Many brands can easily get caught up in the numbers game when it comes to Facebook fans. If 5,000 fans is great, then 10,000 fans is awesome, and 100,000 fans must mean your brand is a big player in your category, right? Wrong. You can have all the fans in the world, but if they’re not engaging with your content you might as well shut down your page. Starting now, shift your focus from fan acquisition toquality engagement with your existing community. So, where do you start?
1.) Plan quality content: Start by spending more time planning content for the wall. Not sure what’s relevant to your current fan-base? Do an audit of activity and review your Facebook Insights for the past few months. What types of content are resonating with your community? Think about ways to incorporate those themes into future posts.
2.) Make sure you’re on their Newsfeed: If your engagement (Likes, Comments and Shares) has gone down in recent months you may have fallen off your fans’ Newsfeeds. Reminder, the content that streams down their Newsfeed is based on the level of interaction they’ve had with your page and your content. If your posts haven’t caught their eye in a few months or they’ve stopped clicking on them, you’ve most likely fallen off their feed. Not good since that’s where fans spend most of their time on Facebook – a point echoed by Edelman Digital’s David Armano who recently tweeted out of frustration, “People. Facebook is the newsfeed. Quit thinking of your brand page like a website. Not the same.”
So, just how do you get fans to re-engage if they aren’t even seeing your posts anymore?
3.) Advertise to Fans: Use ads targeted to current fans, to ensure your content stays in front of their eyeballs. Consider Sponsored Posts, which will give fans a taste of all the great content happening on your page. Pick the right post and Click! You’ve side-stepped the problem by re-engaging with fans and will now be more likely to show up in their Newsfeed in the future.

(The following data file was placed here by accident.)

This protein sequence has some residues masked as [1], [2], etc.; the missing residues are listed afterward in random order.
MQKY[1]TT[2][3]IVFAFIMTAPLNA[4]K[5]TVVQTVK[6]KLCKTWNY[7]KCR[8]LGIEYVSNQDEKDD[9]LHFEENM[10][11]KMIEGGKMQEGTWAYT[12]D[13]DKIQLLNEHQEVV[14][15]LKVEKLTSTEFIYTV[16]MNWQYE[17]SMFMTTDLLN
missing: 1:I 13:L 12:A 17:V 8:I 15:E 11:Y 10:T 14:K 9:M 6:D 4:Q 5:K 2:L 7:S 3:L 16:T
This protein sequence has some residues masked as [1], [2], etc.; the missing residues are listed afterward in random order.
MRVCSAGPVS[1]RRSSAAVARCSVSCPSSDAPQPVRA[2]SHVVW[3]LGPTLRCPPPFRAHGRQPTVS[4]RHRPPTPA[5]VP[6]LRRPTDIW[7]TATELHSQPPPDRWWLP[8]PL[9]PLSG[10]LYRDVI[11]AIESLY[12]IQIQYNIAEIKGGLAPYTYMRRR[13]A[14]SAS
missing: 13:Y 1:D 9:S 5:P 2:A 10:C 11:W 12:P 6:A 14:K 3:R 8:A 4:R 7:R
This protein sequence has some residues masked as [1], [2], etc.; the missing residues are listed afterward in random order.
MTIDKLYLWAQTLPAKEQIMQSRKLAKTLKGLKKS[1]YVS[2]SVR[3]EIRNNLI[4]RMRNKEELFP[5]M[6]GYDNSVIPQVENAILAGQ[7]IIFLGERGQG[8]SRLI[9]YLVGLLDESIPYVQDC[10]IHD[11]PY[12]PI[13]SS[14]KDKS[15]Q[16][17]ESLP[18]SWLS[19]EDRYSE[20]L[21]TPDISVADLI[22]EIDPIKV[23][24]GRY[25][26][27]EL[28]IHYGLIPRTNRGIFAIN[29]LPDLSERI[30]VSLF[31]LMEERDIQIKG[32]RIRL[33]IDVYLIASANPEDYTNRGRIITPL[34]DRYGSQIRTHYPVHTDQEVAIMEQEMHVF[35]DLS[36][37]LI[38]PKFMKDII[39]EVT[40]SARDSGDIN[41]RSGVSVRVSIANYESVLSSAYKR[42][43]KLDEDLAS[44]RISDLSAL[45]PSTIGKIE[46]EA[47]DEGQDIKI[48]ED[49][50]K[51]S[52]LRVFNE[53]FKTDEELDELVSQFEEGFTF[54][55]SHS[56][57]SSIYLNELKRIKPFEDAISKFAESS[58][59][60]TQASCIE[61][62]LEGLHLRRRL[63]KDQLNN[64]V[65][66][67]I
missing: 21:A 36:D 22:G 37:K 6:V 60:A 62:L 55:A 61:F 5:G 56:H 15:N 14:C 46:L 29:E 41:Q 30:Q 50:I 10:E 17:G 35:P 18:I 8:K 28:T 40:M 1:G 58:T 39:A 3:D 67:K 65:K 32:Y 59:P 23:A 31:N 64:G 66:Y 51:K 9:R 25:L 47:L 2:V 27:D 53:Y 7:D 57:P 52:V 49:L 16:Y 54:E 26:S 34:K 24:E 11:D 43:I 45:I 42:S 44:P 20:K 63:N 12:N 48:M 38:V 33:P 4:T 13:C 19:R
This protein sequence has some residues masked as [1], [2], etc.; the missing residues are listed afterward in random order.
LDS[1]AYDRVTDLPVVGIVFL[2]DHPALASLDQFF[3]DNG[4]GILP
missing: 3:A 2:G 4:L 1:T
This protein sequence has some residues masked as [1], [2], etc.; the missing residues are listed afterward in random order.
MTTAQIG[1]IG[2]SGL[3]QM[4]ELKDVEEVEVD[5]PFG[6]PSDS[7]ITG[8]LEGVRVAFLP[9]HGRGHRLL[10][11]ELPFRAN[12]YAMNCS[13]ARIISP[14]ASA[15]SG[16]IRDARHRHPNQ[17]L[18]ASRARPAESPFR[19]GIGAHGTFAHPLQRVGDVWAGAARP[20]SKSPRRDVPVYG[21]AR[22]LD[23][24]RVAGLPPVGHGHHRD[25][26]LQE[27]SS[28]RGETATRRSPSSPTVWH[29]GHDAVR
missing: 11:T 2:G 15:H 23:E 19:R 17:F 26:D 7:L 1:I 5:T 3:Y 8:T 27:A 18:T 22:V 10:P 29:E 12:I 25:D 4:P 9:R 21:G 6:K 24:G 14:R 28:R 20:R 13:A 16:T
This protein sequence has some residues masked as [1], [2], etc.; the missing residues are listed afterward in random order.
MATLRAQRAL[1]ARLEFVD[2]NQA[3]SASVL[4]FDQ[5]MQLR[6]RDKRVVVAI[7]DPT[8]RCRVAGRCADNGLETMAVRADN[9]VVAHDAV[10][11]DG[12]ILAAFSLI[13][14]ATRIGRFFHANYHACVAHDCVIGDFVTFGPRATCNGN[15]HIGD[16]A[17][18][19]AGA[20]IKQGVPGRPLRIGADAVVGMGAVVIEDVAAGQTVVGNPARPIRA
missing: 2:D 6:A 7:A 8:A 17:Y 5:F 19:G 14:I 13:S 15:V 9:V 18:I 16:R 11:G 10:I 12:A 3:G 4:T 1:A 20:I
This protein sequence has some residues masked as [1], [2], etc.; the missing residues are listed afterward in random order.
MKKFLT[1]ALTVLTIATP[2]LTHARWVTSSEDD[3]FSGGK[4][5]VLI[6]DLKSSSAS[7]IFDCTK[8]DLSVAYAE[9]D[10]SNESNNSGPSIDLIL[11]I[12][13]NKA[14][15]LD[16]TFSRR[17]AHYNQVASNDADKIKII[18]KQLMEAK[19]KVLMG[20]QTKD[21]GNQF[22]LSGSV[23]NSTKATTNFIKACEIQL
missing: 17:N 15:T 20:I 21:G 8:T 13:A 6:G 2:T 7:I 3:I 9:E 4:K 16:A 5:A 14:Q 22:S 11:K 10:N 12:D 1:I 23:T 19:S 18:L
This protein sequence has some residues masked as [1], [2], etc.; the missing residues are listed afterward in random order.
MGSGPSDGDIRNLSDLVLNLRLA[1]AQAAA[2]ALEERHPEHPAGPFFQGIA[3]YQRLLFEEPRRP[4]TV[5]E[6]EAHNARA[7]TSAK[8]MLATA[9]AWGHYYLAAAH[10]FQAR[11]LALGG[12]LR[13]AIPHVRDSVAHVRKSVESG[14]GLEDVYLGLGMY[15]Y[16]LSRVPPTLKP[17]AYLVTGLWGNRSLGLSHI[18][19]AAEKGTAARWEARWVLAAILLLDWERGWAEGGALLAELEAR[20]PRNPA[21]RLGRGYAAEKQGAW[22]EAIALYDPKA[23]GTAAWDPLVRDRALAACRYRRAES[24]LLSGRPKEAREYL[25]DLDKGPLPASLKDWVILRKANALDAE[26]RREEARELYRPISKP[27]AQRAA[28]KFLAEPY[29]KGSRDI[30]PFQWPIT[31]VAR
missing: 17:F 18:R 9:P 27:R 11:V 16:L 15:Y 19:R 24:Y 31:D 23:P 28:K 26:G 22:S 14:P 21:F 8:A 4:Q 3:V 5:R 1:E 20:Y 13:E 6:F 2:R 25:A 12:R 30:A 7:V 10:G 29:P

Note: Repeat steps 1-3 to continue to keep fans engaged. Why? Because engagement is a process, not a one-time interaction. Brands must continue to adapt to remain relevant to their audience.
You once said that you would like to sit beside me while I write. Listen, in that case I could not write at all. For writing means revealing oneself to excess; that utmost of self-revelation and surrender, in which a human being, when involved with others, would feel he was losing himself, and from which, therefore, he would always shrink as long as he is in his right mind… That is why one can never be alone enough when one writes, why there can never be enough silence around on when one writes, why even night is not night enough. — Kafka
We all know the old adage “patience is a virtue,” but I’ve never read such a well-stated example until I came across this quote by Apple co-founder Steve Wozniak:
“I acquired a central ability that was to help me through my entire career: patience. I’m serious. Patience is usually so underrated. I mean, for all those projects from third grade all the way through eighth grade, I just learned things gradually, figuring out how to put electronic devices together without so much as cracking a book… I learned to not worry so much about the outcome, but to concentrate on the step I was on and try to do it as perfectly as I could when when I was doing it.”
Cancel your next meeting — and don’t reschedule it.
I’ve been reading a book the past few days called Quiet: The Power of Introverts in a world that can’t stop talking. I know, I know… it sounds like a self-help situation, but really being introspective is a powerful tool and nothing to be ashamed of… and, well… I have something to confess. My name is Marta and I’m an introvert. There! I said it.
Quiet provides a look at how extroverts differ from introverts and how, while both types provide equal amounts of creativity, extroverts seem to be the most likely place one might look for exciting, new ideas — and how they are usually the ones that get their ideas executed. Why? Because in our culture there is a disproportionately high value placed on those that speak first, and those that speak with the most enthusiasm. In fact, the quiet types are usually thought to be less intelligent by both extroverts AND introverts. I’m certainly guilty of jumping to that conclusion myself.